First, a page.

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I have a question about what I'm looking for

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#1 BillyBlast01

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Posted 07 August 2020 - 08:44 PM

Hey everyone, I have been out of and away from telescopes for about 12 years. I am going to get back into it and I have a question or two. I want to go with the Orion SkyView Pro 8" Equatorial Reflector Telescope and I will need a motor drive to be able to take pictures. Has anyone used this mount and if yes what motor drive do I need to do the job I am wanting to do. I will say I am a disabled Army Veteran so I don't have the money to buy everything at once I will be doing a little at a time. I was thinking about the Orion 4.5 but after talking with others here I have to agree I won't be happy with that small of a telescope. Any Suggestions, advice etc will be greatly appreciated.



#2 Stelios

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Posted 07 August 2020 - 08:56 PM

Hate to be bearer of bad news, but the telescope is way too big for the mount *for DSO astrophotography*. It would be fine for visual and (if equipped with a motor) planetary astrophotography. 

 

So even if you find a cheaper motor than the upgrade kit Orion provides with GoTo capabilities, you would be outfitting a doomed army. :(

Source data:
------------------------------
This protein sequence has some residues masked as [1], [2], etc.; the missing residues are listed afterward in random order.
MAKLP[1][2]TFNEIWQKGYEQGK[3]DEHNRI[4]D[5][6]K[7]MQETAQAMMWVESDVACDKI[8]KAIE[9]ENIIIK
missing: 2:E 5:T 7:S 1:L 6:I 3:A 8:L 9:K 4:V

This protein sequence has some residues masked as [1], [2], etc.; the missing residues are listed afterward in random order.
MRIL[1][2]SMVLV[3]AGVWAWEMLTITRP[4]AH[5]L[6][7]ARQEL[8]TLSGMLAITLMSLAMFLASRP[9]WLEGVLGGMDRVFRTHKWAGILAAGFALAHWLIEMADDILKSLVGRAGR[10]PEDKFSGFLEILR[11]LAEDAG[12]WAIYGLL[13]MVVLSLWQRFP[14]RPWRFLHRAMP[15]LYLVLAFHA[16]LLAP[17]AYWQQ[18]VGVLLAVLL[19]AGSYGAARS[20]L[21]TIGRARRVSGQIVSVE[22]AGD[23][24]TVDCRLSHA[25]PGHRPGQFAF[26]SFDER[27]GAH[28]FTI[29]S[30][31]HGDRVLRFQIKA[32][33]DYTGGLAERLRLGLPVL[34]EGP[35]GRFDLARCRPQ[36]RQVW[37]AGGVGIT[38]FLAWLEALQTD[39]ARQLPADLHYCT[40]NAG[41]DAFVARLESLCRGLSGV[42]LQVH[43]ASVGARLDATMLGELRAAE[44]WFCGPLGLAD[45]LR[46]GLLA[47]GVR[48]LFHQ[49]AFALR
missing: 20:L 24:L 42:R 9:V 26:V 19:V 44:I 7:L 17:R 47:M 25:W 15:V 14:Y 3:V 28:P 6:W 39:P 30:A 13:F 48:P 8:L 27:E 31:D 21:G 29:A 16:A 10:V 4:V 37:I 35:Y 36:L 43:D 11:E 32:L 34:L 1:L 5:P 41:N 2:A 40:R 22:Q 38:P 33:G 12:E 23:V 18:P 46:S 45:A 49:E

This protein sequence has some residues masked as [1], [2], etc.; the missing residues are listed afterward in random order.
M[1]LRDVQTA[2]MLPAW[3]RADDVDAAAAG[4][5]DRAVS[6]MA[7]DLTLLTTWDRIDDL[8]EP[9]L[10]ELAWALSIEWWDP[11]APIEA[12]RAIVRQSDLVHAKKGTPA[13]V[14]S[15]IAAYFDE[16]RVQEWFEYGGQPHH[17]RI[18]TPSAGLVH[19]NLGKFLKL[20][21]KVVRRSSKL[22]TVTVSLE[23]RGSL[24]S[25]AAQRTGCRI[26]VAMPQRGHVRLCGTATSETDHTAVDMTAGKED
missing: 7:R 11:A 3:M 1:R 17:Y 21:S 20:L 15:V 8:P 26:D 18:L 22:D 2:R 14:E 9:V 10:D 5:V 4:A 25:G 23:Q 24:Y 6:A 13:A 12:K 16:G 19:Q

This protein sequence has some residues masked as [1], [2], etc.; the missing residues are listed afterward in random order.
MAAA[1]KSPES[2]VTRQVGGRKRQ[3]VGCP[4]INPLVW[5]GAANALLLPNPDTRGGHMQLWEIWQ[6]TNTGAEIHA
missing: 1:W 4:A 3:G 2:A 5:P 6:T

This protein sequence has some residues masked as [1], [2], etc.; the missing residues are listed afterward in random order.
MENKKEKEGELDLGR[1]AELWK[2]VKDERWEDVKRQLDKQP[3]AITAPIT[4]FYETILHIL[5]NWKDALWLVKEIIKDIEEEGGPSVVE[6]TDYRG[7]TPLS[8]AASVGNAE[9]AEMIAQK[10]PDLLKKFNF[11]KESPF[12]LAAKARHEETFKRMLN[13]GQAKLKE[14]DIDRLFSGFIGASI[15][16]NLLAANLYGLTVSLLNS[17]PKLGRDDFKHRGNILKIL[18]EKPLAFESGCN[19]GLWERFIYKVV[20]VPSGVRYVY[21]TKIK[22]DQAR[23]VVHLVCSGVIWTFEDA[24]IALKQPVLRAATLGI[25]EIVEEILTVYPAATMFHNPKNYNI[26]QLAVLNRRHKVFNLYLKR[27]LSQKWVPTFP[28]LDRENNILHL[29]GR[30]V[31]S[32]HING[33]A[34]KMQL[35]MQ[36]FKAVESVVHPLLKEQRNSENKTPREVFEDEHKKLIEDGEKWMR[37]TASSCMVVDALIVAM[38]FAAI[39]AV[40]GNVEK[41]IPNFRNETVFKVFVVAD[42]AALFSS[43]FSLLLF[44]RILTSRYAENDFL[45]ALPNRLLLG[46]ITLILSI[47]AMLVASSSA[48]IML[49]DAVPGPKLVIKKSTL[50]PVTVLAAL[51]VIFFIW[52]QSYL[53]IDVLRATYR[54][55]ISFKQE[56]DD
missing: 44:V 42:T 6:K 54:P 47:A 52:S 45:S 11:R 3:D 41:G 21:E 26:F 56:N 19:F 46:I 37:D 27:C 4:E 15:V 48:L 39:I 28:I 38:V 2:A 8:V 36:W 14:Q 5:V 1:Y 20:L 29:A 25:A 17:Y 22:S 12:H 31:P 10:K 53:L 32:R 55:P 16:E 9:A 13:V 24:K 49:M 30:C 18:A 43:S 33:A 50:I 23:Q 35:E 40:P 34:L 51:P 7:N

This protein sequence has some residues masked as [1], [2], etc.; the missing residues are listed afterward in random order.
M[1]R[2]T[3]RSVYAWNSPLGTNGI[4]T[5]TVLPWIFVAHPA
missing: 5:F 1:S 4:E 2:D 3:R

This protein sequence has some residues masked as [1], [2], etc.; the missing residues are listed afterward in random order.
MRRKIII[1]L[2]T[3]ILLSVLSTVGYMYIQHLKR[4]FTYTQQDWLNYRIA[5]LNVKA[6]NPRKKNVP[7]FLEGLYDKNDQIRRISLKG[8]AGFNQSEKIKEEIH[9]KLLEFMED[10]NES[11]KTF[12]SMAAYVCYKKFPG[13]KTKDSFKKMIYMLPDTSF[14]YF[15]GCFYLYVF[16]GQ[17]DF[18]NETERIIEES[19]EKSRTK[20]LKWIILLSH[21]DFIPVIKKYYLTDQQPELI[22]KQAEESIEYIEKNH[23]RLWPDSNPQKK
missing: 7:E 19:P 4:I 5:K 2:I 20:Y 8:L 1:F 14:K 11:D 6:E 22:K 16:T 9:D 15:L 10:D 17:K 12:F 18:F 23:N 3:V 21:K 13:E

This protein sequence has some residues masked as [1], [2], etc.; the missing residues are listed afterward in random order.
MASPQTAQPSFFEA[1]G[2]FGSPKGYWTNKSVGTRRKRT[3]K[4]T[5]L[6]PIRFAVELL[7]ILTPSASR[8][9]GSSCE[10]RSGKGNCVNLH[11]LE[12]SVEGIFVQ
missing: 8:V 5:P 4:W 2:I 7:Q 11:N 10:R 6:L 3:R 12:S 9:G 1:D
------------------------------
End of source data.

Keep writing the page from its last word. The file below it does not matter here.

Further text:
At real small budgets, it's perhaps best to get a scope for visual, and get separately a camera tracker and a used DSLR for astrophotography. 



#3 BillyBlast01

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Posted 07 August 2020 - 09:01 PM

Hate to be bearer of bad news, but the telescope is way too big for the mount *for DSO astrophotography*. It would be fine for visual and (if equipped with a motor) planetary astrophotography. 

 

So even if you find a cheaper motor than the upgrade kit Orion provides with GoTo capabilities, you would be outfitting a doomed army. frown.gif

 

At real small budgets, it's perhaps best to get a scope for visual, and get separately a camera tracker and a used DSLR for astrophotography. 

You are not the bearer of bad news that's why I'm here to make sure I put together the correct setup. Being on a fixed income I need to do this one step at a time and do it right the first time. Thanks for the input.



#4 coopman

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Posted 07 August 2020 - 09:53 PM

Current thinking is that the total weight of the equipment should not exceed half of the stated max. capacity of the mount.

#5 bjulihn

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Posted 07 August 2020 - 09:56 PM

Hi BillyBlast01;

 

I agree with Stelios about that mount for astrophotography. Here's my thoughts. Feel free to ignore it. 

 

I think you need to decide if you are mostly a visual guy who wants to dabble is AP(astrophotography) or are really going for AP. If you are really going for AP, then aperture is not nearly as big a consideration. The sensitivity of digital cameras, especially cooled CMOS camera; plus the length of exposures stacked together really makes aperture a much smaller consideration than with visual observing. In fact, learning AP is so complex that it is much much easier to learn on shorter focal length telescopes and then try it on longer focal lengths. The 1000mm fl of that Orion scope is certainly doable for learning, but to keep the stars from trailing in images you will need a (lot) better mount.